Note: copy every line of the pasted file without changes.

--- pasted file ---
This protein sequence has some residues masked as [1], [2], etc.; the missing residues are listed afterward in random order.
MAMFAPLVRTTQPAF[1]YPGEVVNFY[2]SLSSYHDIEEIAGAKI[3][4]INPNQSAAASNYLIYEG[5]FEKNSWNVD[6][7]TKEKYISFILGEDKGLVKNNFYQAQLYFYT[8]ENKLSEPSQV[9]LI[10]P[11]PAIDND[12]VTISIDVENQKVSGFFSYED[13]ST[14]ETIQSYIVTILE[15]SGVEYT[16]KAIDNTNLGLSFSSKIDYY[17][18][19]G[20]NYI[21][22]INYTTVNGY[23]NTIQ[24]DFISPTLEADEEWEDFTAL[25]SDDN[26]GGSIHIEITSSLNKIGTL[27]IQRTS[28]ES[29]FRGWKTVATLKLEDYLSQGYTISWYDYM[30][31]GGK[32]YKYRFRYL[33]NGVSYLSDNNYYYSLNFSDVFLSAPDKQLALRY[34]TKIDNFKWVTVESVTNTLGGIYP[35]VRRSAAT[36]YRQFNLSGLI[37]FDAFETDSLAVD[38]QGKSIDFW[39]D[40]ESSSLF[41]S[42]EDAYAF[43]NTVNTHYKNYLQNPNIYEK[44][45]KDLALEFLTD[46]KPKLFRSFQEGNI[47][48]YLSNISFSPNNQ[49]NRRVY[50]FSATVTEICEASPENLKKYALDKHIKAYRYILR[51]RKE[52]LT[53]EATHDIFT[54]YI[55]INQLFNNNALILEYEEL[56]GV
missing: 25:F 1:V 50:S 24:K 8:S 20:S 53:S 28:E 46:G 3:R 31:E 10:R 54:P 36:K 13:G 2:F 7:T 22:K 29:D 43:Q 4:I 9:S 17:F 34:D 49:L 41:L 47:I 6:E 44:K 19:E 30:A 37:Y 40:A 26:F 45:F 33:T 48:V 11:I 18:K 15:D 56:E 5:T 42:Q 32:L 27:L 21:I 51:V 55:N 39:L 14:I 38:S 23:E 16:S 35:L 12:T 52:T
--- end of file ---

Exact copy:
This protein sequence has some residues masked as [1], [2], etc.; the missing residues are listed afterward in random order.
MAMFAPLVRTTQPAF[1]YPGEVVNFY[2]SLSSYHDIEEIAGAKI[3][4]INPNQSAAASNYLIYEG[5]FEKNSWNVD[6][7]TKEKYISFILGEDKGLVKNNFYQAQLYFYT[8]ENKLSEPSQV[9]LI[10]P[11]PAIDND[12]VTISIDVENQKVSGFFSYED[13]ST[14]ETIQSYIVTILE[15]SGVEYT[16]KAIDNTNLGLSFSSKIDYY[17][18][19]G[20]NYI[21][22]INYTTVNGY[23]NTIQ[24]DFISPTLEADEEWEDFTAL[25]SDDN[26]GGSIHIEITSSLNKIGTL[27]IQRTS[28]ES[29]FRGWKTVATLKLEDYLSQGYTISWYDYM[30][31]GGK[32]YKYRFRYL[33]NGVSYLSDNNYYYSLNFSDVFLSAPDKQLALRY[34]TKIDNFKWVTVESVTNTLGGIYP[35]VRRSAAT[36]YRQFNLSGLI[37]FDAFETDSLAVD[38]QGKSIDFW[39]D[40]ESSSLF[41]S[42]EDAYAF[43]NTVNTHYKNYLQNPNIYEK[44][45]KDLALEFLTD[46]KPKLFRSFQEGNI[47][48]YLSNISFSPNNQ[49]NRRVY[50]FSATVTEICEASPENLKKYALDKHIKAYRYILR[51]RKE[52]LT[53]EATHDIFT[54]YI[55]INQLFNNNALILEYEEL[56]GV
missing: 25:F 1:V 50:S 24:K 8:S 20:S 53:S 28:E 46:G 3:R 31:E 10:R 54:P 36:K 13:G 2:F 7:T 22:K 29:D 43:Q 4:I 9:S 17:F 34:D 49:L 41:L 47:I 6:E 44:K 19:E 30:A 37:Y 40:A 26:F 45:F 33:T 48:V 11:I 18:K 15:D 56:E 5:T 42:Q 32:L 27:L 21:I 51:V 55:N 39:L 14:I 38:S 23:E 16:S 35:L 12:T 52:T